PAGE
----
H2O contained in 5 separate test tubes.

II. Replacement of the Hydroxyl Group


1. Place 10 drops of the following samples in separate test tubes.
2. Add 1 ml Lucas reagent (ZnCl, in HCI) and shake the tubes.
3. Note the relative time required for the appearance of turbidity indicating a
second liquid layer (formation of insoluble alkyl chloride).
4. Rationalize the relative ease by which each class of alcohol undergoes
substitution reaction.

III. Ease of Oxidation


1. Place 10 drops of the sample alcohols in 3 separate clean test tubes.
2. Add 10 drops each of potassium permanganate solution and a drop of dilute
sulfuric acid.
3. Place the tubes in a beaker of boiling water.
4. Remove the tubes at intervals to shake and observe any color changes.
5. Note carefully the time when each mixture undergoes decolorization.

IV. Esterification for ethanol and methanol only


1. In a test tube, place 1 mL of samples, 1 mL conc. acetic acid and 5 drops of
conc. sulfuric acid in a water bath for 2 minutes.
2. Then pour into about 30 mL of cold water in a beaker.
3. Stir the solution.
4. Describe the odor of the new product formed.
5. Repeat (A) using 0.5 g of salicylic acid, with 2 mL of methanol and 5 drops of
conc. sulfuric acid.
6. Identify the new product formed, note its odor and give the medicinal use of this
compound.

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Far Eastern University
MTY1101 – INORGANIC AND ORGANIC CHEMISTRY

EXPERIMENT 10
Alcohols and Phenols

Group Number and Members:


____________________________________________________________________
Date started: ________________
Date finished: _______________

DATA and RESULTS

Properties methanol Phenol n-butyl sec-butyl tert-butyl


Odor
Sol. in water
Sol. in NaOH solution
Sol. in ethanol
+ Lucas Reagent

+ KMnO4 + dil. H2SO4

Esterification Observation
Ethanol

Methanol

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MTY1101 – INORGANIC AND ORGANIC CHEMISTRY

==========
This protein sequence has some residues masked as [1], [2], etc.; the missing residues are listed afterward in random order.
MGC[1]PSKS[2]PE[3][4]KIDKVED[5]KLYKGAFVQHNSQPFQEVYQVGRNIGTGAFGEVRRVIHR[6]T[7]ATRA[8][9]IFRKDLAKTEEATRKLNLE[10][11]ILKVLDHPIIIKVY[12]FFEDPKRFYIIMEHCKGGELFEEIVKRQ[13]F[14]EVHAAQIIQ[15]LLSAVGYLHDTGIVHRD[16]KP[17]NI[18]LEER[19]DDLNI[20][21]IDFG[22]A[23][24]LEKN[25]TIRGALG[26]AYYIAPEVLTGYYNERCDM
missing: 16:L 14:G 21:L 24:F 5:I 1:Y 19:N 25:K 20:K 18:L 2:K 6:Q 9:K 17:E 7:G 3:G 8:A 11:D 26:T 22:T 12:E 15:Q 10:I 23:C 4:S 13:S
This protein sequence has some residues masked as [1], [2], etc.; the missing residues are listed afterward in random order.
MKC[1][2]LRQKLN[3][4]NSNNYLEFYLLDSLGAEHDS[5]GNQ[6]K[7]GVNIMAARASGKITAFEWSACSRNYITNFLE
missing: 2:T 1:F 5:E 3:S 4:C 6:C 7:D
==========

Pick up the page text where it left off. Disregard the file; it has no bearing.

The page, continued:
Provide the Chemical Reactions for


a. + Lucas Reagent
b. + KMnO4 + dil. H2SO4
c. Esterification

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MTY1101 – INORGANIC AND ORGANIC CHEMISTRY

EXPERIMENT 10
Alcohols and Phenols

Group No. and Members:


______ _____________________________________________________________________
Section: _______________
Date: _____________________

POST-LAB GUIDE QUESTIONS

1. Why is tertiary alcohol more easily oxidized in acid medium than in neutral or
alkaline medium?

2. Which is a better proton acceptor, OH or –OCH2CH3? What are the relative basicities of
NaOH, sodium n-propoxide, sodium isopropoxide?

3. Which of the following will you predict to be more soluble in water? Give the reason for
your answer.

a.) n-hexyl alcohol or n-hęptyl alcohol

b.) n-butyl alcohol or tert-butyl alcohol

4. Will salicyclic acid give positive result with the FeCl, test? Why?

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MTY1101 – INORGANIC AND ORGANIC CHEMISTRY

EXPERIMENT 11
Aldehydes and Ketones

Aldehydes and Ketones are functional isomers. Both substances have the functional carbonyl
(C=O) group. Because of the great differences in the electronegativity between C & O a carbonyl
group has a partial positive C and a partially negative O (due to inductive effect and pi electron
delocalization). The dipolar character of both groups result in similar reactions:

1. Addition of a variety of reagents at the carbonyl group.


2. Reduction of the carbonyl group
3. Condensation and polymerization